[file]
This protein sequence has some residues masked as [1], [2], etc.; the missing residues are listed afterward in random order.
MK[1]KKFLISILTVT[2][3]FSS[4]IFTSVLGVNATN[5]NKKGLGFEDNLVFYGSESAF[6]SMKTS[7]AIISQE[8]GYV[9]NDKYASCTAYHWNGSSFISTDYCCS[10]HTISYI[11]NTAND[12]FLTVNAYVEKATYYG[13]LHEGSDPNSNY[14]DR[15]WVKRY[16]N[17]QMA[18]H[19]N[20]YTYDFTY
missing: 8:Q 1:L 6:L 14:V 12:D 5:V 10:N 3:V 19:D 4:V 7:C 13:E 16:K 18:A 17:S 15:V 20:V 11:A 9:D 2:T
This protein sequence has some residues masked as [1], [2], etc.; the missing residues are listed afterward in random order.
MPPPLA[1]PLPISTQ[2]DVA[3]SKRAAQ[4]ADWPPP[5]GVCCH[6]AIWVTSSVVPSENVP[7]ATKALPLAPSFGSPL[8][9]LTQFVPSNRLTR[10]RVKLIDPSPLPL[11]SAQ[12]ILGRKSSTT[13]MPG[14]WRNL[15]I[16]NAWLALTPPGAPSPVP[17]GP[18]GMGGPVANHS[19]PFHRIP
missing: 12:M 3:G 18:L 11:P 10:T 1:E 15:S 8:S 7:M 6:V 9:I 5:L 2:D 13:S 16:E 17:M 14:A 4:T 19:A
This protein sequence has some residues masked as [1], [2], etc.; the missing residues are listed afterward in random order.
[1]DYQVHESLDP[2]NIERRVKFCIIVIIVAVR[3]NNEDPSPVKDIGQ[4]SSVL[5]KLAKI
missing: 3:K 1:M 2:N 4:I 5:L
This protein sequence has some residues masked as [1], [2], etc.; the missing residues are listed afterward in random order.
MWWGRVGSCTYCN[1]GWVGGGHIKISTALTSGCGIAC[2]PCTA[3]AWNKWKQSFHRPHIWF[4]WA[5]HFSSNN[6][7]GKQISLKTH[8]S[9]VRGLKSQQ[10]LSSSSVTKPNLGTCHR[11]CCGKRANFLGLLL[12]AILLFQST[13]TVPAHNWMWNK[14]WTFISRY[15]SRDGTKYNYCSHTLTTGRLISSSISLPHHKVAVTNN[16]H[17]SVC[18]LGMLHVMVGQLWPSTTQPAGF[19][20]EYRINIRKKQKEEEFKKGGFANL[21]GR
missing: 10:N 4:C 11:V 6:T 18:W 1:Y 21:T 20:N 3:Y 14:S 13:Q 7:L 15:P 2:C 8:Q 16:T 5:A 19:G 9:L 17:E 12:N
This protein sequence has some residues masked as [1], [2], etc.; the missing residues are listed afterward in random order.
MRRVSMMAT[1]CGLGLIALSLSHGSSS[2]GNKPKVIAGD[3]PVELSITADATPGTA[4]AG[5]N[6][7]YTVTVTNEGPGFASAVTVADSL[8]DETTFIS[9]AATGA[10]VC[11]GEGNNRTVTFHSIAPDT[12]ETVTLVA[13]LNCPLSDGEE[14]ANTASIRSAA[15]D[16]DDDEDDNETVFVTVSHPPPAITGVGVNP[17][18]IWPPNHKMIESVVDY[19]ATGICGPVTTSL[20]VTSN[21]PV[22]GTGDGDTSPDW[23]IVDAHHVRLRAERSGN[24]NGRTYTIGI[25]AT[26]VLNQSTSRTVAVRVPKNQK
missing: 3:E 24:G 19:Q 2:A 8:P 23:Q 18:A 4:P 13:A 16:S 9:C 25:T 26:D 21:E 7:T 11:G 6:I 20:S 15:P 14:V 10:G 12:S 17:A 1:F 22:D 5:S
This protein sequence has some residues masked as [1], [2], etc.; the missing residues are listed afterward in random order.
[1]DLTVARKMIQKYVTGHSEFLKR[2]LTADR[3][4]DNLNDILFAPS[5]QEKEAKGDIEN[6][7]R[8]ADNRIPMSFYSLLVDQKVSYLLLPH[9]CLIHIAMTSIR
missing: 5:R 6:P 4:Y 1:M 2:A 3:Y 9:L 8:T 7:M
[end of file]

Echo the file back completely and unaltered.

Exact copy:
This protein sequence has some residues masked as [1], [2], etc.; the missing residues are listed afterward in random order.
MK[1]KKFLISILTVT[2][3]FSS[4]IFTSVLGVNATN[5]NKKGLGFEDNLVFYGSESAF[6]SMKTS[7]AIISQE[8]GYV[9]NDKYASCTAYHWNGSSFISTDYCCS[10]HTISYI[11]NTAND[12]FLTVNAYVEKATYYG[13]LHEGSDPNSNY[14]DR[15]WVKRY[16]N[17]QMA[18]H[19]N[20]YTYDFTY
missing: 8:Q 1:L 6:L 14:V 12:D 5:V 10:N 3:V 19:D 4:V 7:C 13:E 16:K 18:A 17:S 15:V 20:V 11:A 9:D 2:T
This protein sequence has some residues masked as [1], [2], etc.; the missing residues are listed afterward in random order.
MPPPLA[1]PLPISTQ[2]DVA[3]SKRAAQ[4]ADWPPP[5]GVCCH[6]AIWVTSSVVPSENVP[7]ATKALPLAPSFGSPL[8][9]LTQFVPSNRLTR[10]RVKLIDPSPLPL[11]SAQ[12]ILGRKSSTT[13]MPG[14]WRNL[15]I[16]NAWLALTPPGAPSPVP[17]GP[18]GMGGPVANHS[19]PFHRIP
missing: 12:M 3:G 18:L 11:P 10:T 1:E 15:S 8:S 7:M 6:V 9:I 5:L 2:D 13:S 16:E 17:M 14:A 4:T 19:A
This protein sequence has some residues masked as [1], [2], etc.; the missing residues are listed afterward in random order.
[1]DYQVHESLDP[2]NIERRVKFCIIVIIVAVR[3]NNEDPSPVKDIGQ[4]SSVL[5]KLAKI
missing: 3:K 1:M 2:N 4:I 5:L
This protein sequence has some residues masked as [1], [2], etc.; the missing residues are listed afterward in random order.
MWWGRVGSCTYCN[1]GWVGGGHIKISTALTSGCGIAC[2]PCTA[3]AWNKWKQSFHRPHIWF[4]WA[5]HFSSNN[6][7]GKQISLKTH[8]S[9]VRGLKSQQ[10]LSSSSVTKPNLGTCHR[11]CCGKRANFLGLLL[12]AILLFQST[13]TVPAHNWMWNK[14]WTFISRY[15]SRDGTKYNYCSHTLTTGRLISSSISLPHHKVAVTNN[16]H[17]SVC[18]LGMLHVMVGQLWPSTTQPAGF[19][20]EYRINIRKKQKEEEFKKGGFANL[21]GR
missing: 10:N 4:C 11:V 6:T 18:W 1:Y 21:T 20:N 3:Y 14:S 13:Q 7:L 15:P 2:C 8:Q 16:T 5:A 19:G 9:L 17:E 12:N
This protein sequence has some residues masked as [1], [2], etc.; the missing residues are listed afterward in random order.
MRRVSMMAT[1]CGLGLIALSLSHGSSS[2]GNKPKVIAGD[3]PVELSITADATPGTA[4]AG[5]N[6][7]YTVTVTNEGPGFASAVTVADSL[8]DETTFIS[9]AATGA[10]VC[11]GEGNNRTVTFHSIAPDT[12]ETVTLVA[13]LNCPLSDGEE[14]ANTASIRSAA[15]D[16]DDDEDDNETVFVTVSHPPPAITGVGVNP[17][18]IWPPNHKMIESVVDY[19]ATGICGPVTTSL[20]VTSN[21]PV[22]GTGDGDTSPDW[23]IVDAHHVRLRAERSGN[24]NGRTYTIGI[25]AT[26]VLNQSTSRTVAVRVPKNQK
missing: 3:E 24:G 19:Q 2:A 8:P 23:Q 18:A 4:P 13:A 16:S 9:C 25:T 26:D 21:E 7:T 11:G 6:I 20:S 15:P 14:V 10:G 12:S 17:A 1:F 22:D 5:S
This protein sequence has some residues masked as [1], [2], etc.; the missing residues are listed afterward in random order.
[1]DLTVARKMIQKYVTGHSEFLKR[2]LTADR[3][4]DNLNDILFAPS[5]QEKEAKGDIEN[6][7]R[8]ADNRIPMSFYSLLVDQKVSYLLLPH[9]CLIHIAMTSIR
missing: 5:R 6:P 4:Y 1:M 2:A 3:Y 9:L 8:T 7:M